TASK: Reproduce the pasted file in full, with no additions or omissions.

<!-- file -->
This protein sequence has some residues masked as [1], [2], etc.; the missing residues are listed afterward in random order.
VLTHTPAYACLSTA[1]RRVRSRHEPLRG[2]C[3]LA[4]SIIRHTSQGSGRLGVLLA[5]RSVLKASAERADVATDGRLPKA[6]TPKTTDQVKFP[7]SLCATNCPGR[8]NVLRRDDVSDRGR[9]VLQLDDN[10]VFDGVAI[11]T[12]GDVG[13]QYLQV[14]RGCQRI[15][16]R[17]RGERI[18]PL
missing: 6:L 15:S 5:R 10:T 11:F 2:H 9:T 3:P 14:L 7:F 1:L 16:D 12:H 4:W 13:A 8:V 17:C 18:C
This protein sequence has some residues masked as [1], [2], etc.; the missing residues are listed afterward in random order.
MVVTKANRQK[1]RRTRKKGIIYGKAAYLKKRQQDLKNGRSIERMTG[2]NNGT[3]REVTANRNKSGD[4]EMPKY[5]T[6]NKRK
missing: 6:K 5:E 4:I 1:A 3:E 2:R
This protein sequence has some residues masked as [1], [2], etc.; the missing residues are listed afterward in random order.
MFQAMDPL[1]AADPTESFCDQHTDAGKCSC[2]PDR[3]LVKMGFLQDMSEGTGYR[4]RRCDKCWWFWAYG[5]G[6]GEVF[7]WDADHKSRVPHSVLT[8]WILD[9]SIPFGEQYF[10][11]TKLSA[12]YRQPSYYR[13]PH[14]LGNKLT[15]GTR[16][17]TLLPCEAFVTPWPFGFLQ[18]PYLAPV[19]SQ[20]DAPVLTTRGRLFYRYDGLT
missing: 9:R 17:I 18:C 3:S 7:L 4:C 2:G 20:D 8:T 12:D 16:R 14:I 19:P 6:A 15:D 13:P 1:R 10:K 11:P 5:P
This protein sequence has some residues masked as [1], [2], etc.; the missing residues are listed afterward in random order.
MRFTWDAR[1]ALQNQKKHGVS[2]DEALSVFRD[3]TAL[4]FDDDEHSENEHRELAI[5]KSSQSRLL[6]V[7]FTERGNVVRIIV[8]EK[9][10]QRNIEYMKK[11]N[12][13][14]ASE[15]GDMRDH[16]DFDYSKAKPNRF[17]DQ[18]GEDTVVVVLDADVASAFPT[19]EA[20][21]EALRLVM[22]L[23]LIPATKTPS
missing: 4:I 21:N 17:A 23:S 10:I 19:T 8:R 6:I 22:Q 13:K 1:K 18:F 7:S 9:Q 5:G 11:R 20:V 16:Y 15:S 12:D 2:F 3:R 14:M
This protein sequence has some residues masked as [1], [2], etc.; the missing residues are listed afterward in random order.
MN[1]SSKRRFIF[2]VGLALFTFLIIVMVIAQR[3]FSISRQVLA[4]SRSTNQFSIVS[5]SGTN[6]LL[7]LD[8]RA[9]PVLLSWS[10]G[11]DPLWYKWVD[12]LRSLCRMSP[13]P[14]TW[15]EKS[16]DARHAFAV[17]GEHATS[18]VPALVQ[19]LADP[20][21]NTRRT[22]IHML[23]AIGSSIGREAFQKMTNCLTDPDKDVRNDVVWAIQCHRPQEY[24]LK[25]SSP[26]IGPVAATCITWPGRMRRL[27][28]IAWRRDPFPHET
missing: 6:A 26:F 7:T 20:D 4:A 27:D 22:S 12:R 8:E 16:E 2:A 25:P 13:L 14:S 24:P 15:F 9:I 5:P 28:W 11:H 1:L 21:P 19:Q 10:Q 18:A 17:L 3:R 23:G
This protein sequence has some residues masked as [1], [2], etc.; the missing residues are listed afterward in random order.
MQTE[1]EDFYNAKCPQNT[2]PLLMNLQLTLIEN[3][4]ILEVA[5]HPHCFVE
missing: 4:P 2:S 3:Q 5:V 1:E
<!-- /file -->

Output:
This protein sequence has some residues masked as [1], [2], etc.; the missing residues are listed afterward in random order.
VLTHTPAYACLSTA[1]RRVRSRHEPLRG[2]C[3]LA[4]SIIRHTSQGSGRLGVLLA[5]RSVLKASAERADVATDGRLPKA[6]TPKTTDQVKFP[7]SLCATNCPGR[8]NVLRRDDVSDRGR[9]VLQLDDN[10]VFDGVAI[11]T[12]GDVG[13]QYLQV[14]RGCQRI[15][16]R[17]RGERI[18]PL
missing: 6:L 15:S 5:R 10:T 11:F 2:H 9:T 3:P 14:L 7:F 1:L 16:D 12:H 4:W 13:A 8:V 17:C 18:C
This protein sequence has some residues masked as [1], [2], etc.; the missing residues are listed afterward in random order.
MVVTKANRQK[1]RRTRKKGIIYGKAAYLKKRQQDLKNGRSIERMTG[2]NNGT[3]REVTANRNKSGD[4]EMPKY[5]T[6]NKRK
missing: 6:K 5:E 4:I 1:A 3:E 2:R
This protein sequence has some residues masked as [1], [2], etc.; the missing residues are listed afterward in random order.
MFQAMDPL[1]AADPTESFCDQHTDAGKCSC[2]PDR[3]LVKMGFLQDMSEGTGYR[4]RRCDKCWWFWAYG[5]G[6]GEVF[7]WDADHKSRVPHSVLT[8]WILD[9]SIPFGEQYF[10][11]TKLSA[12]YRQPSYYR[13]PH[14]LGNKLT[15]GTR[16][17]TLLPCEAFVTPWPFGFLQ[18]PYLAPV[19]SQ[20]DAPVLTTRGRLFYRYDGLT
missing: 9:R 17:I 18:C 3:S 7:L 4:C 2:G 20:D 8:T 12:D 16:R 14:I 19:P 6:A 15:D 13:P 1:R 10:K 11:P 5:P
This protein sequence has some residues masked as [1], [2], etc.; the missing residues are listed afterward in random order.
MRFTWDAR[1]ALQNQKKHGVS[2]DEALSVFRD[3]TAL[4]FDDDEHSENEHRELAI[5]KSSQSRLL[6]V[7]FTERGNVVRIIV[8]EK[9][10]QRNIEYMKK[11]N[12][13][14]ASE[15]GDMRDH[16]DFDYSKAKPNRF[17]DQ[18]GEDTVVVVLDADVASAFPT[19]EA[20][21]EALRLVM[22]L[23]LIPATKTPS
missing: 4:I 21:N 17:A 23:S 10:I 19:T 8:R 6:I 22:Q 13:K 1:K 18:F 7:S 9:Q 5:G 11:R 20:V 16:Y 15:S 12:D 2:F 3:R 14:M
This protein sequence has some residues masked as [1], [2], etc.; the missing residues are listed afterward in random order.
MN[1]SSKRRFIF[2]VGLALFTFLIIVMVIAQR[3]FSISRQVLA[4]SRSTNQFSIVS[5]SGTN[6]LL[7]LD[8]RA[9]PVLLSWS[10]G[11]DPLWYKWVD[12]LRSLCRMSP[13]P[14]TW[15]EKS[16]DARHAFAV[17]GEHATS[18]VPALVQ[19]LADP[20][21]NTRRT[22]IHML[23]AIGSSIGREAFQKMTNCLTDPDKDVRNDVVWAIQCHRPQEY[24]LK[25]SSP[26]IGPVAATCITWPGRMRRL[27][28]IAWRRDPFPHET
missing: 6:A 26:F 7:T 20:D 4:A 27:D 22:S 12:R 8:E 16:E 2:A 25:P 13:L 14:S 24:P 15:F 9:I 5:P 28:W 11:H 1:L 21:P 19:Q 10:Q 18:A 17:L 3:R 23:G
This protein sequence has some residues masked as [1], [2], etc.; the missing residues are listed afterward in random order.
MQTE[1]EDFYNAKCPQNT[2]PLLMNLQLTLIEN[3][4]ILEVA[5]HPHCFVE
missing: 4:P 2:S 3:Q 5:V 1:E